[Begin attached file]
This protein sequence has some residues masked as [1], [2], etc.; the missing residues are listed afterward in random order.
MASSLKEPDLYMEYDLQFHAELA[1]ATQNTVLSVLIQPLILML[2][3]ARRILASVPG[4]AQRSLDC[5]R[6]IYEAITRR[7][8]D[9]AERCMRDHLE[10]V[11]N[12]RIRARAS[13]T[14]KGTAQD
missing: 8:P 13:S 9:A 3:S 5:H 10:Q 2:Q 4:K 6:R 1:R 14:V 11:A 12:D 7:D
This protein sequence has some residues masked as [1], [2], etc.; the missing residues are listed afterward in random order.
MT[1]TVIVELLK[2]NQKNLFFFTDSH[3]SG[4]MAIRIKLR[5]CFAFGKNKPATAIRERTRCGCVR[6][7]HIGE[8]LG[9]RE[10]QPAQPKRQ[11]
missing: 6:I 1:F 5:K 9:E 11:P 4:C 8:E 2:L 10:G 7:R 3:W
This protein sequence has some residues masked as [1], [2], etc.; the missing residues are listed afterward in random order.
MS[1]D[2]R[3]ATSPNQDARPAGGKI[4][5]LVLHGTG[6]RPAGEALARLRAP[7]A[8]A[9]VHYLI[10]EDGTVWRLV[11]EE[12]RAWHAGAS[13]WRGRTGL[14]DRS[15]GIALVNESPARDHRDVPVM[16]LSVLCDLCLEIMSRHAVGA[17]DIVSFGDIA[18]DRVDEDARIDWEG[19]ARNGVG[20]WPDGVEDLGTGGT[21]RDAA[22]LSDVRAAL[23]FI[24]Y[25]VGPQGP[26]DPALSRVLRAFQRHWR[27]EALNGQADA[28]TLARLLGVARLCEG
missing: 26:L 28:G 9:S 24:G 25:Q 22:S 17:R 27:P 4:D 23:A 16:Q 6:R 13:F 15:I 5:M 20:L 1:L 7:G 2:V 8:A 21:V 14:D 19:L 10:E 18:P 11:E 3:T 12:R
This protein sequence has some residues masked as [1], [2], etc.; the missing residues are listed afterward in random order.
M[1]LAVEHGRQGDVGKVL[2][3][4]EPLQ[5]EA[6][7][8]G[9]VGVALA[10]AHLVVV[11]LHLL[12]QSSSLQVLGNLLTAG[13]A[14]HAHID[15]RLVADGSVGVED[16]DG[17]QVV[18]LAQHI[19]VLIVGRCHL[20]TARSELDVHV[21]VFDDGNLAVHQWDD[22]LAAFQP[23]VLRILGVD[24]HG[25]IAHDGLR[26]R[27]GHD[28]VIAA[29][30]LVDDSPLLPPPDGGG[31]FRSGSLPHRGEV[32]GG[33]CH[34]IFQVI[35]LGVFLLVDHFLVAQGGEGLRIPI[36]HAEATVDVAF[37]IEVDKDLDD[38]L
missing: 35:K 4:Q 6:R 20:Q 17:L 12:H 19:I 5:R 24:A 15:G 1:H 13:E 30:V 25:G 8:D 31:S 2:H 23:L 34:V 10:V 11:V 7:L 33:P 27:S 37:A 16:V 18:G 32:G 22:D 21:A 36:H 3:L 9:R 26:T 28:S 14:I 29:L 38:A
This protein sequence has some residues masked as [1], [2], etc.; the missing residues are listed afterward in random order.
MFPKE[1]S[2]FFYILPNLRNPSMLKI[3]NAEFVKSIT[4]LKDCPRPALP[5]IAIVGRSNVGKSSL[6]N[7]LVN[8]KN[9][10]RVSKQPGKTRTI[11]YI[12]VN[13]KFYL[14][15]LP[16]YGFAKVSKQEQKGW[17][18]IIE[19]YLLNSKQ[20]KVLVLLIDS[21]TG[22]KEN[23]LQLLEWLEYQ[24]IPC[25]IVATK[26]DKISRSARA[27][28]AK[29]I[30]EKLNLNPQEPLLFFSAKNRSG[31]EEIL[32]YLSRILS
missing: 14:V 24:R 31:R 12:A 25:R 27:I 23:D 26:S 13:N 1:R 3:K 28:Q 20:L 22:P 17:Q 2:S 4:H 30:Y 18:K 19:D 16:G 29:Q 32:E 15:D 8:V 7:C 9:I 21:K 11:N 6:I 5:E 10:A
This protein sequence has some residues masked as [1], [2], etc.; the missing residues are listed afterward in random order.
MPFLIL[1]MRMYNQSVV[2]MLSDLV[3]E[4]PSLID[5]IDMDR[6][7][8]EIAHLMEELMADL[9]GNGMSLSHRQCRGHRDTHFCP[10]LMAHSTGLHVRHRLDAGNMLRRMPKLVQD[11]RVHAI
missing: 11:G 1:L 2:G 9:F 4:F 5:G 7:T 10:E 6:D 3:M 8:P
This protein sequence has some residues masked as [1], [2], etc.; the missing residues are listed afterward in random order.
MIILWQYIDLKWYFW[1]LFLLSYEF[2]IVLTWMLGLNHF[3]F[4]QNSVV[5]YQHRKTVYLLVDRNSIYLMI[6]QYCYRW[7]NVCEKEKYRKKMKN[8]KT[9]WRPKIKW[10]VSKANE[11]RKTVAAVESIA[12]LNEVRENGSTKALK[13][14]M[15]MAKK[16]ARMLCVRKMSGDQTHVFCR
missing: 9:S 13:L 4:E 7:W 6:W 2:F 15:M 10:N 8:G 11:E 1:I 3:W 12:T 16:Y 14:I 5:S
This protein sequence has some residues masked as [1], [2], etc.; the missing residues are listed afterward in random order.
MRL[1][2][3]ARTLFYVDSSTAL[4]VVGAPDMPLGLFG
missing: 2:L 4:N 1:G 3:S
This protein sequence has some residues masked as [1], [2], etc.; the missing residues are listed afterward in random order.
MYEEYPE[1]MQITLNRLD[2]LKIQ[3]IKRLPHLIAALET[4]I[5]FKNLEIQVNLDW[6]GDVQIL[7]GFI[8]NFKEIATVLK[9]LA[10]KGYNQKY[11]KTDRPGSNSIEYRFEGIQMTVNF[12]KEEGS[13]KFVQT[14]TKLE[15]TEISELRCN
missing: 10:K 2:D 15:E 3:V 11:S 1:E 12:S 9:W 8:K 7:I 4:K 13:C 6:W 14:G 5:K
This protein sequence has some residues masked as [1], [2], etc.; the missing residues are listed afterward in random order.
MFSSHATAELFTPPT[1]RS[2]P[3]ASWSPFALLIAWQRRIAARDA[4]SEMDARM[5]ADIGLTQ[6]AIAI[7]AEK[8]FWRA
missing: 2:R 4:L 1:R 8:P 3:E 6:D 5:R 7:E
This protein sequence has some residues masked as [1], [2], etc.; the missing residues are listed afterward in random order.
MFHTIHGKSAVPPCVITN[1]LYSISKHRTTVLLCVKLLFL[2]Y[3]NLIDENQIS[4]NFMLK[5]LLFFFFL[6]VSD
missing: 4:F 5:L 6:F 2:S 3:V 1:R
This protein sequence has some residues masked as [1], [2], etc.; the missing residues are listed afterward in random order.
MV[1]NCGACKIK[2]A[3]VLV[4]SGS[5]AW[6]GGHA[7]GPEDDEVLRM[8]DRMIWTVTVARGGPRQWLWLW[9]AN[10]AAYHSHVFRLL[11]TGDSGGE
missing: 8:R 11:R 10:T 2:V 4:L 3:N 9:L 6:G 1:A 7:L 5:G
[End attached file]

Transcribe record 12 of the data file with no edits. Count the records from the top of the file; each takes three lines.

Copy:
This protein sequence has some residues masked as [1], [2], etc.; the missing residues are listed afterward in random order.
MV[1]NCGACKIK[2]A[3]VLV[4]SGS[5]AW[6]GGHA[7]GPEDDEVLRM[8]DRMIWTVTVARGGPRQWLWLW[9]AN[10]AAYHSHVFRLL[11]TGDSGGE
missing: 8:R 11:R 10:T 2:V 4:L 3:N 9:L 6:G 1:A 7:L 5:G